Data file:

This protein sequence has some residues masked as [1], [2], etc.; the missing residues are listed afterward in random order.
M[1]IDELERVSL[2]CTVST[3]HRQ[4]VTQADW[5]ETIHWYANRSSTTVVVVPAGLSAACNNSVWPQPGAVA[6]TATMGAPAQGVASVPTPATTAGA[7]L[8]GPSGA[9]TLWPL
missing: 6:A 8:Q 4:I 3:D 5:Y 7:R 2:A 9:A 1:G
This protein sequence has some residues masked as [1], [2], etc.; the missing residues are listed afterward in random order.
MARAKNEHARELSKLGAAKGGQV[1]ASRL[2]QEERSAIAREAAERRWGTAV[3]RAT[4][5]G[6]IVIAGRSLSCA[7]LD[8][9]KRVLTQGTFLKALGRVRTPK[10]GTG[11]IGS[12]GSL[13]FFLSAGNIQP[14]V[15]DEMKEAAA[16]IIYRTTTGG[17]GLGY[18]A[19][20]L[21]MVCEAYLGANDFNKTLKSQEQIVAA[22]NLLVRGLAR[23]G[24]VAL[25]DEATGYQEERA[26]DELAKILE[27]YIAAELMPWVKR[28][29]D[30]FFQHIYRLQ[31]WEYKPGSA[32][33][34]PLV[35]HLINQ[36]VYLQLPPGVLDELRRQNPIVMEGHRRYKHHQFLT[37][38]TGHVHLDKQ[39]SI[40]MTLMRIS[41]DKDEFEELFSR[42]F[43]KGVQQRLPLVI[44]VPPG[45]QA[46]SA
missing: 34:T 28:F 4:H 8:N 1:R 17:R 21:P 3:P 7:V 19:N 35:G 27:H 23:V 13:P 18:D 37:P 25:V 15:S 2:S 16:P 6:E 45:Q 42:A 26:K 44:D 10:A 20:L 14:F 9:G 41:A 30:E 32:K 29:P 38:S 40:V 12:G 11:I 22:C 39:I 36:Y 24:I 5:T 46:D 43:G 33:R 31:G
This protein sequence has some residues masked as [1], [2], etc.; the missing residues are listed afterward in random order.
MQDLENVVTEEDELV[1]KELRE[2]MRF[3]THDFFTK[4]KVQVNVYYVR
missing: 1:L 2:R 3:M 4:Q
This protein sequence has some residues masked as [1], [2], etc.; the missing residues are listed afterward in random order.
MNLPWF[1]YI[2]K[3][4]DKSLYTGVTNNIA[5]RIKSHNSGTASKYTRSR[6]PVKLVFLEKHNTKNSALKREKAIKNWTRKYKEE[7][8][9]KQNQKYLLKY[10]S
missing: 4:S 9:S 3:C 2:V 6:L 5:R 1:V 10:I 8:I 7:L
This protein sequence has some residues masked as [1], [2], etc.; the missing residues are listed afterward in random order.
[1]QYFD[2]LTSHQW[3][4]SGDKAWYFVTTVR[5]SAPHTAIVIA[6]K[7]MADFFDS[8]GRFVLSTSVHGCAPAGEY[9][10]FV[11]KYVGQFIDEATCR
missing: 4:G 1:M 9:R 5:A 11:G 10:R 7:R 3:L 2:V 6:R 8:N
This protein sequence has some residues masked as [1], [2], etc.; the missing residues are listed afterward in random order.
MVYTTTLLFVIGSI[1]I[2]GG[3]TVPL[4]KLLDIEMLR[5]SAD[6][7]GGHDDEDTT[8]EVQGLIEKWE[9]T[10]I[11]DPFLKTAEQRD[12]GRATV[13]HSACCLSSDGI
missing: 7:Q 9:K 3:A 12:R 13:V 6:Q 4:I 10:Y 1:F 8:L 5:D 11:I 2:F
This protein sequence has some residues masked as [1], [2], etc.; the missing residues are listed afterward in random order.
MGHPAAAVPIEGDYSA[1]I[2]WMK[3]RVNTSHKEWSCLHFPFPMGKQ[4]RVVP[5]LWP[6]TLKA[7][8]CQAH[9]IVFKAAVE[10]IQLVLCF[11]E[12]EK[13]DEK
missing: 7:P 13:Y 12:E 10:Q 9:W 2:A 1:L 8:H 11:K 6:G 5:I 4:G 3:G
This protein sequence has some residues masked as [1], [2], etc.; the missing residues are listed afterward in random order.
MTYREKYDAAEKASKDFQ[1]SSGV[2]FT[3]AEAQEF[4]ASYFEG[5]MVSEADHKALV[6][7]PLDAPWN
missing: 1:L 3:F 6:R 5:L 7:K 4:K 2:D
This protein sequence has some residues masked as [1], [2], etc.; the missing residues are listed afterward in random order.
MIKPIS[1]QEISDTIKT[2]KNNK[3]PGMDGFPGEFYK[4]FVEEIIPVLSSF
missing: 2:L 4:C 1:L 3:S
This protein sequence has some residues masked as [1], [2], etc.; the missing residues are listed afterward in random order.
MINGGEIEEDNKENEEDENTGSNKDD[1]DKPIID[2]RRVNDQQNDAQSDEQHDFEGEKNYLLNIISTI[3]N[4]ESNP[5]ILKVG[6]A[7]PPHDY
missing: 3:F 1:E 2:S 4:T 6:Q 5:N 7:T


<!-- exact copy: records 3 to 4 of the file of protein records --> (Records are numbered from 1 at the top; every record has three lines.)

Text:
This protein sequence has some residues masked as [1], [2], etc.; the missing residues are listed afterward in random order.
MQDLENVVTEEDELV[1]KELRE[2]MRF[3]THDFFTK[4]KVQVNVYYVR
missing: 1:L 2:R 3:M 4:Q
This protein sequence has some residues masked as [1], [2], etc.; the missing residues are listed afterward in random order.
MNLPWF[1]YI[2]K[3][4]DKSLYTGVTNNIA[5]RIKSHNSGTASKYTRSR[6]PVKLVFLEKHNTKNSALKREKAIKNWTRKYKEE[7][8][9]KQNQKYLLKY[10]S
missing: 4:S 9:S 3:C 2:V 6:L 5:R 1:V 10:I 8:I 7:L